Substitutionary atonement

Substitutionary atonement, also called vicarious atonement, is the idea that Jesus died "for us,"[1] as propagated by the classic and objective paradigms of atonement in Christianity, which regard Jesus as dying as a substitute for others, 'instead of' them.

Substitutionary atonement has been explicated in the "classic paradigm" of the Early Church Fathers, namely the ransom theory,[2] as well as in Gustaf Aulen's demystified reformulation, the Christus Victor theory;[2][note 1] and in the "objective paradigm," which includes Anselm of Canterbury's satisfaction theory,[3] the Reformed period's penal substitution theory,[4] and the Governmental theory of atonement.[note 2]

Christ Carrying the Cross 1580
El Greco's Jesus Carrying the Cross, 1580.


Substitutionary atonement, also called vicarious atonement, is the idea that Jesus died "for us."[1] There is also a less technical use of the term "substitution" in discussion about atonement when it is used in "the sense that [Jesus, through his death,] did for us that which we can never do for ourselves".[note 3]

The English word 'atonement' originally meant "at-one-ment", i.e. being "at one", in harmony, with someone.[5] According to Collins English Dictionary, it is used to describe the redemption through Jesus' death and resurrection, to reconcile the world to himself, and also of the state of a person having been reconciled to God.[6][7][8]

The word "atonement" often is used in the Old Testament to translate the Hebrew words kipper and kippurim, which mean 'propitiation' or 'expiation'. The word occurs in the KJV in Romans 5:11 and has the basic meaning of reconciliation. In the Old Testament (Hebrew Bible or Tanakh), atonement was accomplished by the sacrifice of specified animals such as lambs to pay for one's sins.[9]

A distinction has to be made between substitutionary atonement (Christ suffers for us), and penal substitution (Christ punished instead of us), which is a subset or particular type of substitutionary atonement.[10] Care should be taken when one reads the language of substitution in, for example, patristic literature, not to assume any particular substitution model is being used but should, rather, check the context to see how the author was using the language.[note 4]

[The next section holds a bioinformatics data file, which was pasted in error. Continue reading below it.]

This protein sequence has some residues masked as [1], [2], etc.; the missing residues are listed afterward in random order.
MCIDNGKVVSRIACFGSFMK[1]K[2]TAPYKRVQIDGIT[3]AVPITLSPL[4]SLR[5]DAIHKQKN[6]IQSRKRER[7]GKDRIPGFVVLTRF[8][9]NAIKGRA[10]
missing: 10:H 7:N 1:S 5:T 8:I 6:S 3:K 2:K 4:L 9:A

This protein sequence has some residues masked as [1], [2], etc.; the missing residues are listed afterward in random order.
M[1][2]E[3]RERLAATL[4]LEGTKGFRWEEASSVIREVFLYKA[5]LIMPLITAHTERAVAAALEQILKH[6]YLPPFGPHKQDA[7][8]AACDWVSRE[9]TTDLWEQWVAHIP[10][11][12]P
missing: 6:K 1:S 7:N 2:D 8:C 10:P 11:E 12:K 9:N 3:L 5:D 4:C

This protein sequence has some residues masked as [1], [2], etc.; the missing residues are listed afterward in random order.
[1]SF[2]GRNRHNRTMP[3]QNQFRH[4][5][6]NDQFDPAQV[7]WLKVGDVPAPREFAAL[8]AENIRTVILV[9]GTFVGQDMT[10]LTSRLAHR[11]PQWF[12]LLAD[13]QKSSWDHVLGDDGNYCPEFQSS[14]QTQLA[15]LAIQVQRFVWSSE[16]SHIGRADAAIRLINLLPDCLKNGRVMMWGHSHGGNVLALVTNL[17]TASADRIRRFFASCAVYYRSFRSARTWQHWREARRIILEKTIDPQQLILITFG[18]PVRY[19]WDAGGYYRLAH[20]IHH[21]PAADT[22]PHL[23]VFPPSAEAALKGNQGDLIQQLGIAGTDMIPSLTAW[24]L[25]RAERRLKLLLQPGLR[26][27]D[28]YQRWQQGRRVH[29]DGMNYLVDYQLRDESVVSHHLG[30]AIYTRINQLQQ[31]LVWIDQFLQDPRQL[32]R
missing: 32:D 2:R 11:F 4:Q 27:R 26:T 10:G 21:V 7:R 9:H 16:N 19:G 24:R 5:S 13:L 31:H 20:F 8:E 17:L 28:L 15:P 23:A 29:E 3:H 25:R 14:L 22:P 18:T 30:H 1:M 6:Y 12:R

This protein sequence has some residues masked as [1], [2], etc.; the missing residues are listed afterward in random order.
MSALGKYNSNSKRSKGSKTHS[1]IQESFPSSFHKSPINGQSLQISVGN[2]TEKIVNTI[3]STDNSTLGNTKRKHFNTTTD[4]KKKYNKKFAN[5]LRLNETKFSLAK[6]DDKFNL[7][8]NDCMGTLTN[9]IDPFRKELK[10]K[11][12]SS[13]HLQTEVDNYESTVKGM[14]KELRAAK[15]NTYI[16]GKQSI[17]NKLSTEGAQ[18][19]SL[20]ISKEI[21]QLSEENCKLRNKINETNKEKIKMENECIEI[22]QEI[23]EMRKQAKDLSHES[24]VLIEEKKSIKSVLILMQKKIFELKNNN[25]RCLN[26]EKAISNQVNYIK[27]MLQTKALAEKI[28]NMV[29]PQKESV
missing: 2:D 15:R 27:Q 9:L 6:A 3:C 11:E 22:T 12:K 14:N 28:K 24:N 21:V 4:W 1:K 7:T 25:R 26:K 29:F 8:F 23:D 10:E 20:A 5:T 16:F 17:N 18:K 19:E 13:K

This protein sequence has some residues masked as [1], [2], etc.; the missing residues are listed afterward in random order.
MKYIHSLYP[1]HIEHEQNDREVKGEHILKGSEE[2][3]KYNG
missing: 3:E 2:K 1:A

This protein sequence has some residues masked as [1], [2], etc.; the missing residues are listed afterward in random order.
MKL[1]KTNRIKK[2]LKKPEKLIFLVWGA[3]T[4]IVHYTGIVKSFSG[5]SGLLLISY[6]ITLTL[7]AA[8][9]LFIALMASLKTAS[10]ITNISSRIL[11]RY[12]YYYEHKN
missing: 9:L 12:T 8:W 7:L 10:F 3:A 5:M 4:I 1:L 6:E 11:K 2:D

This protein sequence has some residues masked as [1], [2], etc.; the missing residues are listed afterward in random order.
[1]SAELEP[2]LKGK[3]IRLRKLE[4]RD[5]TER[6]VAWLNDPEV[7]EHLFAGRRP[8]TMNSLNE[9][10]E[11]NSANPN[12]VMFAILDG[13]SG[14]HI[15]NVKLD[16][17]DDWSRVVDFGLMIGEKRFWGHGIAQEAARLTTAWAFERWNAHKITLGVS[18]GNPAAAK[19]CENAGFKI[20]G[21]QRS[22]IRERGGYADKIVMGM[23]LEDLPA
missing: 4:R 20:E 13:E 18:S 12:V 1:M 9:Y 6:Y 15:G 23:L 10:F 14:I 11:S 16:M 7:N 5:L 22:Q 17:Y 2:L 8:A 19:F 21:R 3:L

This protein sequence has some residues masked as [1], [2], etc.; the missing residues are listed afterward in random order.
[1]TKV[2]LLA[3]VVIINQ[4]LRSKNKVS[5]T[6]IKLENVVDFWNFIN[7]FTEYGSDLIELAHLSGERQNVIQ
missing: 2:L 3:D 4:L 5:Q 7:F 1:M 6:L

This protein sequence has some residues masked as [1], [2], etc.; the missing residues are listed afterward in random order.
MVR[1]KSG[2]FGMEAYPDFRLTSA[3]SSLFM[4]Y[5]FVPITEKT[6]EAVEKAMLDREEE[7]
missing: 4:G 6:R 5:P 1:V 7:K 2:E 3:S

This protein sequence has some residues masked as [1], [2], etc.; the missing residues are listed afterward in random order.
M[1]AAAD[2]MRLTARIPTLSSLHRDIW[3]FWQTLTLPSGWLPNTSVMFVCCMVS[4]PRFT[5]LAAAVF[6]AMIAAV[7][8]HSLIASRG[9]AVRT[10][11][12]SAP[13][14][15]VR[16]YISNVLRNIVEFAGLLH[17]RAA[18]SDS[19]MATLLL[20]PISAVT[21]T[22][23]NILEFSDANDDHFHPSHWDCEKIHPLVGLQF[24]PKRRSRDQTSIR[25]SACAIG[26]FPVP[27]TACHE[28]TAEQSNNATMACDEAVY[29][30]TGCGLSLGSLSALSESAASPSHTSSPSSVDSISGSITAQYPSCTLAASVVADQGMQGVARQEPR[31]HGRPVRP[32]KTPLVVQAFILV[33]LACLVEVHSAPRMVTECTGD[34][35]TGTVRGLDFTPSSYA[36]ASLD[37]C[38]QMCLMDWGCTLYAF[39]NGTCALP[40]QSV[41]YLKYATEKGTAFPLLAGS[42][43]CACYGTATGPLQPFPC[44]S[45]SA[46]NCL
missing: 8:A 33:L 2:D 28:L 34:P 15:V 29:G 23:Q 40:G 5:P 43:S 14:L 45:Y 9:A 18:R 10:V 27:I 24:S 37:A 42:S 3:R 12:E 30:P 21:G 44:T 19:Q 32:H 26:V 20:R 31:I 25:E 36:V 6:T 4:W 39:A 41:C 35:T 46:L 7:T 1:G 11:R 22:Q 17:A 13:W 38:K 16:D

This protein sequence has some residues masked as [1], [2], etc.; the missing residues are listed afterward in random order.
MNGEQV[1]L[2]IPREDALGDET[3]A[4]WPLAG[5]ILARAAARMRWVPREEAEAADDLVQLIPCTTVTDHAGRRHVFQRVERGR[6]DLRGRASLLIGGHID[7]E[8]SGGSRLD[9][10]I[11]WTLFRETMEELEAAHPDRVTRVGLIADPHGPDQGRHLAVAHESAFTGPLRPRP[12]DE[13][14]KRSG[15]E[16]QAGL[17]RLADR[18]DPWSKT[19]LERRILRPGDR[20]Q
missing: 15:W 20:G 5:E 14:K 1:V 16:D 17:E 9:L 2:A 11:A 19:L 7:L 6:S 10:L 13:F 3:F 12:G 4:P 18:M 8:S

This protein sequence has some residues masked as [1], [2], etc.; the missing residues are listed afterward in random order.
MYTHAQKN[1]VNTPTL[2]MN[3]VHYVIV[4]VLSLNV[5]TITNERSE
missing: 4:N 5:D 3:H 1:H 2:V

Jewish scriptures

According to Pate, the Jewish scriptures describe three types of vicarious atonement: the Paschal Lamb; "the sacrificial system as a whole," with the Day of Atonement as the most essential element; and the idea of the suffering servant (Isaiah 42:1-9, 49:1-6, 50:4-11, 52:13-53:12).[11][web 1] The Old Testament Apocrypha added a fourth idea, namely the righteous martyr (2 Maccabees, 4 Maccabees, Wisdom 2-5).[11]

These traditions of atonement offer only temporary temporary forgiveness,[11] and korbanot (offerings) could only be used as a means of atoning for the lightest type of sin, that is sins committed in ignorance that the thing was a sin.[12][note 5][note 6] In addition, korbanot have no expiating effect unless the person making the offering sincerely repents his or her actions before making the offering, and makes restitution to any person who was harmed by the violation.[12] Marcus Borg notes that animal sacrifice in Second Temple Judaism was not a "payment for sin," but had a basic meaning as "making something sacred by giving it as a gift to God," and included a shared meal with God. Sacrifices had numerous purposes, namely thanksgiving, petition, purification, and reconciliation. None of them were a "payment or substitution or satisfaction," and even "sacrifices of reconciliation were about restoring the relationship."[web 5]

The idea that Jesus was predicted by Isaiah is attested in Luke 4:16-22, where Jesus is portrayed as saying that the prophesies in Isaiah were about him.[note 7] The New Testament explicitly quotes from Isaiah 53 in Matthew 8:16-18 to indicate that Jesus is the fulfillment of these prophesies.

James F. McGrath refers to 4 Maccabees 6, "which presents a martyr praying “Be merciful to your people, and let our punishment suffice for them. Make my blood their purification, and take my life in exchange for theirs” (4 Maccabees 6:28-29). Clearly there were ideas that existed in the Judaism of the time that helped make sense of the death of the righteous in terms of atonement."[web 6]


1 Corinthians 15:3-8 contains the kerygma of the early Christians:[13]

[3] For I handed on to you as of first importance what I in turn had received: that Christ died for our sins in accordance with the scriptures, [4] and that he was buried, and that he was raised on the third day in accordance with the scriptures,[note 8] [5] and that he appeared to Cephas, then to the twelve. [6] Then he appeared to more than five hundred brothers and sisters at one time, most of whom are still alive, though some have died. [7] Then he appeared to James, then to all the apostles. [8] Last of all, as to one untimely born, he appeared also to me.[16]